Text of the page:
Monday, 16 December 2013

Tara and Robin's Wedding at Aikwood Tower

This was my first visit to this gem in the Scottish Borders - the exceptional sixteenth century Aikwood Tower, which has been lovingly renovated in recent years, while at the same time maintaining the endearing character and quirks of the historic building.

The elegant yet relaxed surroundings were the perfect setting for Tara and Robin’s intimate wedding. 

Tara and Robin put a great deal of thought into writing their vows and sharing their feelings on love and marriage, which made their ceremony unique and very personal to them. They also chose to have a handfasting using tartan cloth to symbolise the joining of their families.

In preparing their ceremony, I ask couples to tell me three things they love about one another, and if they want to, they can keep these a secret from each another, until I reveal them during their wedding ceremony. I really like doing this and love to see their reactions! 

Robin took this part very seriously indeed - I asked him to write just three things that he loves about Tara, and he gave me a page and a half! 

His words were eloquent and came straight from the heart, and when I read them out during the ceremony everyone was completely bowled over. Afterwards, Robin got a well-deserved round of applause!

Tara and Robin chose a poem called ‘I Will Be Here’ by Steven Curtis Chapman, which was beautifully read by Tara and Robin's friend Katy:

If in the morning when you wake,
If the sun does not appear,
I will be here.
If in the dark we lose sight of love,
Hold my hand and have no fear.
I will be here.

I will be here,
When you feel like being quiet,
When you need to speak your mind I will listen.
Through the winning, losing, and trying we’ll be together,
And I will be here.
If in the morning when you wake,
If the future is unclear,
I will be here.
As sure as seasons were made for change,
Our lifetimes were made for years,
I will be here.

I will be here,
And you can cry on my shoulder,
When the mirror tells us we’re older.
I will hold you, to watch you grow in beauty,
And tell you all the things you are to me.
We’ll be together and I will be here.
I will be true to the promises I’ve made,
To you and to the one who gave you to me.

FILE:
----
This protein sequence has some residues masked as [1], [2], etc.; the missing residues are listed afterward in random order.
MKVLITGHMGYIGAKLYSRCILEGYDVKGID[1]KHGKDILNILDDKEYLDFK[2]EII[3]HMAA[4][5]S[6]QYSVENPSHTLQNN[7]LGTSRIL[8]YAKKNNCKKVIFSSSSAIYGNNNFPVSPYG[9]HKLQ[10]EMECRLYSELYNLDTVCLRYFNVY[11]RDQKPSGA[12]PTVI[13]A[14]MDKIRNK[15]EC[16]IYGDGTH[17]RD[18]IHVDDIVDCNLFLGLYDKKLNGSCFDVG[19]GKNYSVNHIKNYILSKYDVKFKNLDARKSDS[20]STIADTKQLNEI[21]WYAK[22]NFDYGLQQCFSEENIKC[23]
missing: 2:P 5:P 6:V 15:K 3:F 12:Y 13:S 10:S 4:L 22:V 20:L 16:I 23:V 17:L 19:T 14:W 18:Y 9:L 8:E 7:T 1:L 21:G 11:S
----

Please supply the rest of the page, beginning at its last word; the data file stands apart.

I will be here.

I was delighted when Tara and Robin sent these great shots of their big day, by Chantal Lachance-Gibson Photography, and this note:
“We just wanted to say a huge thank you to you for the beautiful ceremony you gave at our wedding. We have had so many people telling us how wonderful it was and that they wished they themselves had had a humanist wedding! You managed to capture our story perfectly.”

Sunday, 1 December 2013

Vows of Commitment

The great thing about a Humanist ceremony is that you can write your own vows of commitment that reflect your personalities and your aspirations for the future. I will send you lots of examples of vows so you can choose wording that you like, or you can use these as inspiration to write your own.

There are different ways of saying your vows – it’s entirely up to you!

  • I could read them and you say “I do” 
  • You could repeat them after me, line by line
  • You could read them yourselves, or if you’re feeling confident you could memorise them 

If you want to include a traditional handfasting in your ceremony you might like to say your vows at the same time. By doing this you are binding yourselves together through your vows and in token of that bond, the handfasting ‘Ties the Knot’.

You might also choose to read a poem to one another to express your hopes and dreams for your marriage. 

Here's an example:

I cannot promise you a lifetime of sunshine
I cannot promise riches, wealth or gold
I cannot promise you an easy pathway
That leads away from change or growing old
But I can promise all my heart's devotion
A smile to chase away your tears of sorrow
A love that's ever true and ever growing
A hand to hold in yours through each tomorrow.

(Mark Twain)